Welcome to the Mâton College of Magic. If you are new to the island, welcome to Mâton! You will probably find that life here is very different from your old life in Mâvarin or Fãrnet or Derio. Here on Mâton you will be surrounded by other people of talent, people who understand you better than your old friends, your old teachers, or even your parents unless they are mages themselves. We know how it feels to discover how different you are from the "normals" around you, with all the challenges that poses. We will help you to explore your abilities, learn to control and develop them fully, and reach your potential as a fully-robed mage.

By now you should have an assigned room, a roommate, an academic advisor, a student advisor, and your novice attire and supplies. Should you lack any of these, please check in with the admissions office on the first floor of the Citadel. Your student advisor will help you find your way around this first week, and learn the basics of college life. Your academic advisor will guide you through your entire educational program, from Introductory Magic to your Master exam, assuming you get that far.

If you have not already had your aptitude test, you can expect to undergo this in the next day or two, depending on the exigencies of scheduling. This is an interesting, usually painless process, and quite educational in itself. You may well discover additional talents beyond the ones that brought you to Mâton, months before they might otherwise have surfaced.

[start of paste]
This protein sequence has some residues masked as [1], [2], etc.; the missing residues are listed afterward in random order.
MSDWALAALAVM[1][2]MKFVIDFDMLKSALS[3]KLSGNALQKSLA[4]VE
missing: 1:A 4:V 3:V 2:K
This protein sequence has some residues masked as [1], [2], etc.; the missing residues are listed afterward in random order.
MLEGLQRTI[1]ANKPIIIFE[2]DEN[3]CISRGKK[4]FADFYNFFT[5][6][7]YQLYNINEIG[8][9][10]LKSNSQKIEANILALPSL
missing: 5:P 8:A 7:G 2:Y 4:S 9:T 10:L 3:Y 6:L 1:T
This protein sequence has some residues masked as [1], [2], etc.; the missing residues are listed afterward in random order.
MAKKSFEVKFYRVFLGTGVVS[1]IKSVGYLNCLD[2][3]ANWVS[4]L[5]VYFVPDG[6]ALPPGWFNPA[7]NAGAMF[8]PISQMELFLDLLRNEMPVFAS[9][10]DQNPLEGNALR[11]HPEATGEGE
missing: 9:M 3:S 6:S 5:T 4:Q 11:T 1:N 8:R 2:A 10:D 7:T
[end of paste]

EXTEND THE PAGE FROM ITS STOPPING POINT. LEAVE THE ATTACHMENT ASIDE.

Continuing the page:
As with any school, there are rules to be followed. The first rule, as you may expect, is to obey your academic Masters. There is a reason for every instruction they give you, whether or not that reason is immediately obvious. More often than not, the purpose of their directives is to ensure both the efficacy of the magic and the safety of its practitioners, especially that of our students.

There are three additional rules to be observed, for the safety of all:

1. No student is to attack any other resident of Mâton, except on the explicit instructions of myself or one of your academic Masters. Anyone caught disobeying this rule will immediately be expelled without recourse - or worse.

2. The cliffs above Sûtelmar Harbor are strictly off limits except for Zordano's Point, the clearly-marked scenic lookout with the invisible fence. Sûtelmar itself may only be approached using the road at the southern edge of campus, and only after your Robing, or with written permission from your academic advisor.

3. No permanent spell is to be cast, nor a permanency subritual applied, except under the direction and supervision of one of the Masters.

Your personal journey to life as a mage has already begun! We look forward to helping you travel that road in the months and years ahead.

Yours in fellowship,
Sunestri Cheneli
Forty-Fifth Archmage of Mâton

Mages of Mâvarin sample scene from the book

Messages from Mâvarin  fiction blog

Art by Sherlock - fiction by KFB